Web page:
1 They dwelt together on the fact that Lily had had no chance.
2 The perception of this fact helped her to answer gaily: "It's not often I have the chance."
3 Her relation with her aunt was as superficial as that of chance lodgers who pass on the stairs.
4 As a dark river sweeps by under a lightning flash, she saw her chance of happiness surge past under a flash of temptation.
5 Indeed, he gradually came to regard it as such, and to feel a sense of personal complacency when he chanced on any reference to the Gryce Americana.
6 There were a thousand chances to one against her meeting anybody, but one could never tell, and she always paid for her rare indiscretions by a violent reaction of prudence.
7 Selden understood the symptoms: he recognized the fact that he was paying up, as there had always been a chance of his having to pay up, for the voluntary exclusions of his past.
8 He saw then, with a pang of self-reproach, that she meant neither to explain nor to defend herself; that by his miserable silence he had forfeited all chance of helping her, and that the decisive hour was past.
9 Selden, stumbling on a chance acquaintance, had dined with him, and adjourned, still in his company, to the brightly lit Promenade, where a line of crowded stands commanded the glittering darkness of the waters.
10 The arguments pleading for it with Lily were the old unanswerable ones of the personal situation: the sense of injury, the sense of failure, the passionate craving for a fair chance against the selfish despotism of society.
11 He was vaguely aware that Miss Bart was cruising in the Mediterranean with the Dorsets, but it had not occurred to him that there was any chance of running across her on the Riviera, where the season was virtually at an end.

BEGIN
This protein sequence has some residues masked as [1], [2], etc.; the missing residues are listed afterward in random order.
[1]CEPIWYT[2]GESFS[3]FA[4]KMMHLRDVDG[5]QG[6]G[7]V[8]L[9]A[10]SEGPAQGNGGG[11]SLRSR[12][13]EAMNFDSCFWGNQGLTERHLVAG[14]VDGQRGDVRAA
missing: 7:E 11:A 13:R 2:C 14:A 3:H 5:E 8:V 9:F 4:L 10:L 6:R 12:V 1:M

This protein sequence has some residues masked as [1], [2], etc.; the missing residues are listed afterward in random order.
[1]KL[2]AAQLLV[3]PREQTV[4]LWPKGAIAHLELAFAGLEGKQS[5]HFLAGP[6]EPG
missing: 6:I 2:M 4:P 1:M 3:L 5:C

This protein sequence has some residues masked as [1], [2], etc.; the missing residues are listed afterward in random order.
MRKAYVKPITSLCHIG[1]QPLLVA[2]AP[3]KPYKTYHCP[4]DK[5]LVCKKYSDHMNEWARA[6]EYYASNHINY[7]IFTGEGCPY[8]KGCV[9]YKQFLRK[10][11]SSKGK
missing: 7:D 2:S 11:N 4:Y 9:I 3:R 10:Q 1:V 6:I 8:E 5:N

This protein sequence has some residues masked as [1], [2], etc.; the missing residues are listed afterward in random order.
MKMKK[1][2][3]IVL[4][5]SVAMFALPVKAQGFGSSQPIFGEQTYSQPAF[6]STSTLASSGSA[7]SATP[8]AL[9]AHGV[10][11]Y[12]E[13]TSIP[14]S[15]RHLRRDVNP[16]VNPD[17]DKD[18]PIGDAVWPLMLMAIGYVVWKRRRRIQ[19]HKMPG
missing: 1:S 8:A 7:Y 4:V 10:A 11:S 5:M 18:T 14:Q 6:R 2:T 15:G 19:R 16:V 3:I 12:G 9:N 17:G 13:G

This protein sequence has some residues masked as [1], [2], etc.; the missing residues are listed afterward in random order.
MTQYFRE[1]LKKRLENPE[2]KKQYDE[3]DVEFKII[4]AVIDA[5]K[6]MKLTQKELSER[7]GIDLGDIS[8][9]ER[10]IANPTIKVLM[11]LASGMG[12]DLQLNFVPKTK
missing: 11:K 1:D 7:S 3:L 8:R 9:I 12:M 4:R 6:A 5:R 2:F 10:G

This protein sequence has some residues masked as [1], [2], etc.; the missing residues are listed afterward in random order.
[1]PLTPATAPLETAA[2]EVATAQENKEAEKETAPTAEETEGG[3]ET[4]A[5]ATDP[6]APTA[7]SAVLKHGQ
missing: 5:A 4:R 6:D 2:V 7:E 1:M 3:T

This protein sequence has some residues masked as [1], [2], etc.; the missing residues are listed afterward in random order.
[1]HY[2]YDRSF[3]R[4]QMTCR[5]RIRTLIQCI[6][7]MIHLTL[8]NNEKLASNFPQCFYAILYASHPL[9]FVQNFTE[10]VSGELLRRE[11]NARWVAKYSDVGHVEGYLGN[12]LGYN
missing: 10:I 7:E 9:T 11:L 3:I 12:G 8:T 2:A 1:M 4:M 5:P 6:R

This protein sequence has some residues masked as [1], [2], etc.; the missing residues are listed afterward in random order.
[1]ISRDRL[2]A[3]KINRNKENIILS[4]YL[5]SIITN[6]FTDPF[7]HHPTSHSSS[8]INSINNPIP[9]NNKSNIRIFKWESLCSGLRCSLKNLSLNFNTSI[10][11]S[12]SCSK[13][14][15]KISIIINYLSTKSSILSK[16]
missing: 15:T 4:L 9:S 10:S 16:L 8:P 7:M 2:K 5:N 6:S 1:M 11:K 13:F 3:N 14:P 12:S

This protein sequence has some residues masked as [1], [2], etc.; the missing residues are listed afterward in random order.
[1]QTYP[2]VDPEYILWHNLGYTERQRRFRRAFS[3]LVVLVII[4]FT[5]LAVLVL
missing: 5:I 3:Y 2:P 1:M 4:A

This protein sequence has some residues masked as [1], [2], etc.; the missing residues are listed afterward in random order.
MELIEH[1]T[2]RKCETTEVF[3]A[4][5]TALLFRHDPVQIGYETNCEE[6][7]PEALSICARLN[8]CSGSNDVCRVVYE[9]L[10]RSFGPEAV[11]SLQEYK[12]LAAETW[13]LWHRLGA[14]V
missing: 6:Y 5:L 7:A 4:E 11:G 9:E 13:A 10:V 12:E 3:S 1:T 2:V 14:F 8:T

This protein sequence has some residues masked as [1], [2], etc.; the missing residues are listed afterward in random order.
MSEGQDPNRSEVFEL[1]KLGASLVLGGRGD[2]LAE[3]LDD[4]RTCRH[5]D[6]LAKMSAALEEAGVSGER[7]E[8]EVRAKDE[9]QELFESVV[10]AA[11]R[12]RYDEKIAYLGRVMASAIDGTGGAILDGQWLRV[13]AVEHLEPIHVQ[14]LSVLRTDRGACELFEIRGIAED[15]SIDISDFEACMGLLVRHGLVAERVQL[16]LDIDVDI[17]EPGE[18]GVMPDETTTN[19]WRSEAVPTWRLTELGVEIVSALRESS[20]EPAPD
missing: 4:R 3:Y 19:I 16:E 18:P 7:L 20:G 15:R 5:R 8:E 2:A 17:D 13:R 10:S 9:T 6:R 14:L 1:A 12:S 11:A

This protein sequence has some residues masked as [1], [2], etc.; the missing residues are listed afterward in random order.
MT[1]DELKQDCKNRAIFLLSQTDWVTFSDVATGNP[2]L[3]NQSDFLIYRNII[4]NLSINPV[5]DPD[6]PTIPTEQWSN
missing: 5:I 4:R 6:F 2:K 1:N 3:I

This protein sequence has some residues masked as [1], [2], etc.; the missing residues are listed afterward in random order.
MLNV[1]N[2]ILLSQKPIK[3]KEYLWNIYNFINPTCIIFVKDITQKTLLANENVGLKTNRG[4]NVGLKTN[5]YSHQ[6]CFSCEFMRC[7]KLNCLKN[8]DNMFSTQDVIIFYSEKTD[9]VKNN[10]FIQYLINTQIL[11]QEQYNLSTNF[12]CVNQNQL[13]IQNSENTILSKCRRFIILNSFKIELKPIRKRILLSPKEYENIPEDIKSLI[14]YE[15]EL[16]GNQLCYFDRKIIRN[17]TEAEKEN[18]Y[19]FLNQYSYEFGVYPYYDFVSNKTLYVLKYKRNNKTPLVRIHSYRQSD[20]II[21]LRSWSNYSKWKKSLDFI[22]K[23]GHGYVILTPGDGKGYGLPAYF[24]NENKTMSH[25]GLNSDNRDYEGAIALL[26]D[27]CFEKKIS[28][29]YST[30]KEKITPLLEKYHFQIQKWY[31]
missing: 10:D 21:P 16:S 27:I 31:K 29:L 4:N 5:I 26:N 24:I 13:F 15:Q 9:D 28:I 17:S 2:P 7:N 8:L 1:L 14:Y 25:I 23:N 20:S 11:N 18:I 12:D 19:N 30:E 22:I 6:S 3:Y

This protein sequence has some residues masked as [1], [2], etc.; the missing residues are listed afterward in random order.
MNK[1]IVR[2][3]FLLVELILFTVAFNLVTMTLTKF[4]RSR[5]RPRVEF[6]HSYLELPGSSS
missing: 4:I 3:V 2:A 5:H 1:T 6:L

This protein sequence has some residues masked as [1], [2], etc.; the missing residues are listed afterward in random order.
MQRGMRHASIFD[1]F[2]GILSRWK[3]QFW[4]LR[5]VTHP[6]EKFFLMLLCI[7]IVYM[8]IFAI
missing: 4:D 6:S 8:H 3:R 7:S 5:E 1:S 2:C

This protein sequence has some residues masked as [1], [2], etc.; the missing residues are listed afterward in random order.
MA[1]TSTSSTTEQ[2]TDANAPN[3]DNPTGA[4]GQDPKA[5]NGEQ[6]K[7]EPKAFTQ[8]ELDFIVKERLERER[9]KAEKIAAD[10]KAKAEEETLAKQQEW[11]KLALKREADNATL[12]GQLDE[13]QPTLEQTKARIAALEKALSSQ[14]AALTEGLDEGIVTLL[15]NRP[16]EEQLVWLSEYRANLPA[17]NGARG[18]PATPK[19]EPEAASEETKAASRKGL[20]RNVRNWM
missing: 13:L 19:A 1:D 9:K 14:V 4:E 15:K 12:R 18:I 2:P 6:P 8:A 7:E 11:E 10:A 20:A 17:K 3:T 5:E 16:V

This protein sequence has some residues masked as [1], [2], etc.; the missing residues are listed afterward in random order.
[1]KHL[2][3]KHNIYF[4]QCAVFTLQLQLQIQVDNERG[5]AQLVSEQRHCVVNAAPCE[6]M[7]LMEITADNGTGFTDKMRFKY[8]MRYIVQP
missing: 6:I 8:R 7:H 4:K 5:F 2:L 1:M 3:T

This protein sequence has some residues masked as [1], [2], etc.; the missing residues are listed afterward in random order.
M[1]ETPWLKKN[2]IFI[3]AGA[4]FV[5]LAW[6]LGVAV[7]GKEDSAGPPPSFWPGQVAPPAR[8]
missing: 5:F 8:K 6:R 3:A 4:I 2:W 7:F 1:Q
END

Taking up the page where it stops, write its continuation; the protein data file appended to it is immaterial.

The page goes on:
12 But after all that was but one chance in a hundred: the action of the drug was incalculable, and the addition of a few drops to the regular dose would probably do no more than procure for her the rest she so desperately needed.
13 She felt not only that Lily was cheapening herself by making use of an intimacy she would never have cultivated from choice, but that, in drifting back now to her former manner of life, she was forfeiting her last chance of ever escaping from it.
14 Mr. Gryce had a constitutional dislike to what he called "committing himself," and tenderly as he cherished his health, he evidently concluded that it was safer to stay out of reach of pen and ink till chance released him from Mrs. Fisher's toils.
15 Mrs. Trenor, as it chanced, had placed the husband and wife on opposite sides of the table, and Lily was therefore able to observe Mrs. Dorset also, and by carrying her glance a few feet farther, to set up a rapid comparison between Lawrence Selden and Mr. Gryce.
16 Rosedale, a day or two after their chance meeting, had called to enquire if she had recovered from her indisposition; but since then she had not seen or heard from him, and his absence seemed to betoken a struggle to keep away, to let her pass once more out of his life.
17 Any advance on Lily's side might have been perilous: there was nothing to do but to trust to the happy chance of an accidental meeting, and Lily knew that, even so late in the season, there was always a hope of running across her friends in their frequent passages through town.
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